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Julius Caesar

Graham Winton and Earl Hindman in Julius Caesar
(Photo: Gerry Goodstein)
In the program for the Theatre for a New Audience (TFANA) production of Shakespeare's Julius Caesar, there is a quote from actor Daniel Oreskes in which he poses a question as it might have been voiced by his character Cassius in regard to the events of the play: "Did we do the wrong thing, or did we do the right thing the wrong way?" This is a succinct synopsis of Julius Caesar, a work that is best described in questions because it offers no answers.

The play dramatizes the assassination of the venerated Roman emperor Caesar, who, in 44 B.C. was murdered by a group of senators, chief among them Cassius and Brutus. Director Karin Coonrod's stylized take on Shakespeare's version of this historical event is gripping, immediate, and haunting. As the emperor is celebrated by the Roman citizens -- sound designer Mark Bennett provides music that is triumphal but ominous -- two politicians rue the public's desire to make Caesar king. Cassius convinces Brutus, who loves Caesar but loves freedom more, that the emperor who would be king must be dispatched for the sake of the empire. At first reluctant, Brutus comes to agree, and other conspirators are brought on board.

These scenes leading up to the murder are skillfully handled by Coonrod. A wicked storm accompanies Brutus's late night deliberations but seems to subside once he has finally resolved to lead the assassination. From there, an eerie stillness underscores the urgency of the hours leading up to Caesar's death. It is 3am in the time of the play when our attention is first drawn to the chimes of the clock -- we know that the men will be going to the Capitol to meet Caesar at 8am -- and, unsettlingly the bells continue to sound periodically as the time for the bloody event approaches. Caesar's wife begs her husband not to go to the Capitol on account of the night's bad omens, her own dream of his death among them; when she at first gains and then loses his promise to stay home, her fear and sadness are palpable.

The actual murder at the Capitol is equally compelling, and even better is the following scene in which Brutus, Cassius, and Marc Antony -- who arrives to find his friend Caesar dead -- engage in what we now refer to as "damage control." Brutus and Antony easily manipulate the noisy rabble to their own purposes, and the mixture of grand Shakespearean tragedy and timeless political maneuvering is fascinating.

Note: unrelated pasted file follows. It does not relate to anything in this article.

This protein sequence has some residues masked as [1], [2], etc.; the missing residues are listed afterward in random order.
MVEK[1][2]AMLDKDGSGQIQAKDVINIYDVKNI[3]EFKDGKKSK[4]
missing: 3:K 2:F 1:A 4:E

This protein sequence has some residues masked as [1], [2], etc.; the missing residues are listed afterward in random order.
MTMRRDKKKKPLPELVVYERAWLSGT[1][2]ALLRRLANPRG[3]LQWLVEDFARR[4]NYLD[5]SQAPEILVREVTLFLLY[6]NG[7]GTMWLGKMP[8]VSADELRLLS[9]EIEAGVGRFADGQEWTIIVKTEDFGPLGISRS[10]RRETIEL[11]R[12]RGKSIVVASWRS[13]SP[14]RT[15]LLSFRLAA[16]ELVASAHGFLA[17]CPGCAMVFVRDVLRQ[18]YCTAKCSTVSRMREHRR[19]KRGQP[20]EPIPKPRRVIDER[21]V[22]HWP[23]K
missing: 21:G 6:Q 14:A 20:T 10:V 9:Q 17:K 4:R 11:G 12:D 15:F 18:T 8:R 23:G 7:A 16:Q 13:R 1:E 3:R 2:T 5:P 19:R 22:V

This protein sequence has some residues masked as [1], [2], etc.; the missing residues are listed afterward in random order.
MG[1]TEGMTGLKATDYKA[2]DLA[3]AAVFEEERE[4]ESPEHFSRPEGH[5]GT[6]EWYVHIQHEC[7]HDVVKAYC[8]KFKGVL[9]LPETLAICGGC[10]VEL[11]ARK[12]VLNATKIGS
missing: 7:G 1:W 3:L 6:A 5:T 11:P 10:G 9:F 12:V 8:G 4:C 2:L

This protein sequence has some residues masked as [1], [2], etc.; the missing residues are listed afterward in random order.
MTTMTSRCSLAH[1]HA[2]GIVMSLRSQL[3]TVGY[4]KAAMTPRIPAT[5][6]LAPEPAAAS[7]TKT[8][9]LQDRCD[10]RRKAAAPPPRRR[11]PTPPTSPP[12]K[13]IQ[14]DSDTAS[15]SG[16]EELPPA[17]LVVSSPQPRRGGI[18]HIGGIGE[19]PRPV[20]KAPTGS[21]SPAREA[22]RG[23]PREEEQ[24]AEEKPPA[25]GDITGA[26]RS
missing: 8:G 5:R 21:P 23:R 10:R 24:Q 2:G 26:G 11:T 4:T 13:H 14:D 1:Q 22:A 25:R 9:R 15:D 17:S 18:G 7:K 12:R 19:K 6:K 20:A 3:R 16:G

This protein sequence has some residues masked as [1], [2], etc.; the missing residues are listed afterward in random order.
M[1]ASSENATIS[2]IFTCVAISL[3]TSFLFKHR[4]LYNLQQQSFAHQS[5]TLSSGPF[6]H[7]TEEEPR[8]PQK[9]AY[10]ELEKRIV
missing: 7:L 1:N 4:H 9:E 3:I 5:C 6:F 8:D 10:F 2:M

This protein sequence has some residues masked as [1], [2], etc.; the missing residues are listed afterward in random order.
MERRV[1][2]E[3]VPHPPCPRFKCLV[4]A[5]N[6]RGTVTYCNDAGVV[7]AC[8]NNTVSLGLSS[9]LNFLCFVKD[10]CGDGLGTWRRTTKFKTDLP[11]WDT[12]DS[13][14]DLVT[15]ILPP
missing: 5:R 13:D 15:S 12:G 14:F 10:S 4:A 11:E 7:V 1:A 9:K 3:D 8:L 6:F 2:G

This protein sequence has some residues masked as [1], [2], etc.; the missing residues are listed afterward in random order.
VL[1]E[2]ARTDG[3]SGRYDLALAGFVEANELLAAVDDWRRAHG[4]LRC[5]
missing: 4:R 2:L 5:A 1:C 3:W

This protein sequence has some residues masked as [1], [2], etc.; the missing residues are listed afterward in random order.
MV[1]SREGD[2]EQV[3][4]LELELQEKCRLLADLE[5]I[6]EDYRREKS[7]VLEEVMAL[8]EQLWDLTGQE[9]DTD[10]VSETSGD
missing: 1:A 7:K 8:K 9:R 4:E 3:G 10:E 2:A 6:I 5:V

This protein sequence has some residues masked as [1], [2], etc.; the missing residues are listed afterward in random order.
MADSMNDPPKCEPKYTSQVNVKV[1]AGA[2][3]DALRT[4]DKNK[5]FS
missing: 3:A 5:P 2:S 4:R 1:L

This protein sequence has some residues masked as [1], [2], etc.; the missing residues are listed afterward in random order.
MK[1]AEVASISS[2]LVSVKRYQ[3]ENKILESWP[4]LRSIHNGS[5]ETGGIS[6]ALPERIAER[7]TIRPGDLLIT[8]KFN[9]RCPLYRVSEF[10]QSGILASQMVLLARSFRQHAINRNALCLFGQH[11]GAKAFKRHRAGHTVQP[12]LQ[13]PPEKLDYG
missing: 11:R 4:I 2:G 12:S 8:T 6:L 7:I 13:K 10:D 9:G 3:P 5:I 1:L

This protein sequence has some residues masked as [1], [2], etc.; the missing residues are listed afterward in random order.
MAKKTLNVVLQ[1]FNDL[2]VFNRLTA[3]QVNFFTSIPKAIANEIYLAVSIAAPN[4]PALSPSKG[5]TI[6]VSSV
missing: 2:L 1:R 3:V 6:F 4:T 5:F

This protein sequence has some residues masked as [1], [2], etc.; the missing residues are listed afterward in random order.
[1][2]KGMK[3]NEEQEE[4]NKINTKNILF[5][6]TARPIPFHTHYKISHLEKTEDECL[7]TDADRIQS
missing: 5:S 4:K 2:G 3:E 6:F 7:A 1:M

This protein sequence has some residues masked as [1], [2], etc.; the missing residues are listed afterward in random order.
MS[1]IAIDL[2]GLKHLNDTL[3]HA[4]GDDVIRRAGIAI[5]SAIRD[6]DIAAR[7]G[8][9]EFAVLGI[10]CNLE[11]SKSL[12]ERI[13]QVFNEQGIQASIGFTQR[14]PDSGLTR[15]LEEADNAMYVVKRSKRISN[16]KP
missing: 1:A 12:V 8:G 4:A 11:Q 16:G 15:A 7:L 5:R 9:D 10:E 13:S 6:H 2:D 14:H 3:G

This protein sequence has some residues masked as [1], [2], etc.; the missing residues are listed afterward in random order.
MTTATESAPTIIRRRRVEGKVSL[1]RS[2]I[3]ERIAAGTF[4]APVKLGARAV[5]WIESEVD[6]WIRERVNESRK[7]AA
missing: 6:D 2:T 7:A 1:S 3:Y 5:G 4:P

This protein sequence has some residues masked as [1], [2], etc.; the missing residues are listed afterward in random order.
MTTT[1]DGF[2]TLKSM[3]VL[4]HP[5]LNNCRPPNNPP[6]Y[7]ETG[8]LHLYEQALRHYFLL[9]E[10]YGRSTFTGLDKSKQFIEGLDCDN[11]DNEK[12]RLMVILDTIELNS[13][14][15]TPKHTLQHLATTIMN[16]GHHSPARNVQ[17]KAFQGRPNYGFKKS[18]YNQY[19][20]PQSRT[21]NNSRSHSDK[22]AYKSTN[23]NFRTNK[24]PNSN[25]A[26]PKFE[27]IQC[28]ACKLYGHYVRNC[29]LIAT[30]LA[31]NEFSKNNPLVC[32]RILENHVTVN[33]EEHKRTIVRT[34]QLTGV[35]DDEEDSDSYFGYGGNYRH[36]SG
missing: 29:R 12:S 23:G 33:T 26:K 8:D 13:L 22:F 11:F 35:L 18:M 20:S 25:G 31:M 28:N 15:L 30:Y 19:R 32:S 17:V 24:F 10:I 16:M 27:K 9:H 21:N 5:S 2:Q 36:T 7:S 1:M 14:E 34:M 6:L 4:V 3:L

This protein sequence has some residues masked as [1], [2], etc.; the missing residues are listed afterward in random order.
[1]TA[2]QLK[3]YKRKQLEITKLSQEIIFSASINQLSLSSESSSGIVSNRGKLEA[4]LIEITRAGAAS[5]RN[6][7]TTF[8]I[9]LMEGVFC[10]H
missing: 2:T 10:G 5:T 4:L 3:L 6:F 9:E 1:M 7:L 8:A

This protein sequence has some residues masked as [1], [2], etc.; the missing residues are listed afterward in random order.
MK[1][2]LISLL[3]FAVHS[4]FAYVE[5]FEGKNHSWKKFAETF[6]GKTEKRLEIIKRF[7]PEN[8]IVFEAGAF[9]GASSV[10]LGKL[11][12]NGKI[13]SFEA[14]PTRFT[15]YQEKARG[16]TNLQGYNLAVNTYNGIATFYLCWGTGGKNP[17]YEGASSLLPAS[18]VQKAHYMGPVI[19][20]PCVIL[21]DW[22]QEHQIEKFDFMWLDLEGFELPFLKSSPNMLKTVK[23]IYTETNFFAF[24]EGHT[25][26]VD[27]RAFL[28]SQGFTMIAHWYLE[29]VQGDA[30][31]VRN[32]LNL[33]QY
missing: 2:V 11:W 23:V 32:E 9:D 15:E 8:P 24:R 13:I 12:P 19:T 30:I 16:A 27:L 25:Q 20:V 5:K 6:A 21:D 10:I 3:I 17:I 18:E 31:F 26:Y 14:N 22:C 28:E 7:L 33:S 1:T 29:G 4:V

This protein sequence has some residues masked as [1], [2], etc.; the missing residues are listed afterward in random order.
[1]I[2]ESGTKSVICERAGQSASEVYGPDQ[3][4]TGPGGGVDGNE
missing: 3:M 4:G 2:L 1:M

This Julius Caesar runs no more than two hours without intermission, but once Marc Antony has delivered his "Friends, Romans, countrymen" speech -- which leaves the impressionable public convinced that Brutus, Cassius, and company are traitors who must be punished -- the tone of the play alters and the pace slows down. It's fitting that Coonrod allows the pace to slacken once the 'main event' has occurred, but this is a case where an intermission may have been helpful in facilitating the shift and the passage of time that occurs between (1) the murder and its immediate aftermath, and (2) the less-thrilling latter part of the play, which focuses on the alliance of Antony with Caesar's heir Octavius and the friendship of Cassius and Brutus.

Michael Rogers, Justin Campbell, Thomas M. Hammond,
David Don Miller, Daniel Oreskes, and Simeon Moore
as the bloody conspirators in Julius Caesar
(Photo: Gerry Goodstein)
The Caesar of this production is Earl Hindman, perhaps best known as Tim Allen's next door neighbor Wilson on TV's Home Improvement. The large-framed Hindman, who has done other Shakespearean roles for TFANA, plays Caesar like a crumbling monolith, with hunched shoulders and a stiff and uncertain gait. He is surrounded by an equally fine ensemble. Thomas M. Hammond and Graham Winton are, respectively, Brutus and Marc Antony -- both characters resorting to dishonorable actions, one in the name of freedom and the other in the name of revenge. Simeon Moore, as the sniveling Casca, marvelously demonstrates that the conspirators' actions are driven as much by petty jealousy as patriotism in a speech in which he describes Caesar's reluctant refusal of the crown. Also making a positive impression are Hope Chernov as Caesar's concerned wife Calpurnia, Michael Rogers as the smooth-talking Decius Brutus, and Curzon Dobell as the creepy Soothsayer who warns Caesar to "beware the Ides of March."

Focusing on the questionable ethics of the characters, this production brings clarity to the play through good acting and inventive direction. Though these Romans wear suits and ties rather than togas, there are no heavy-handed, muddled attempts to compare their politics to our own; Coonrod and company seem to realize that this is not necessary, since Shakespeare's politicians are already recognizable to the ages. It's kind of shocking, actually, for one who hasn't come across the play since 10th grade to discover how almost every other line offers a nugget of wisdom on subjects as wide ranging as government and fate.

In the end, Oreskes's query continues to hang in the air: Did the conspirators do the wrong thing, or did they do the right thing the wrong way? Who knows? But this Julius Caesar is a compelling examination of the question.

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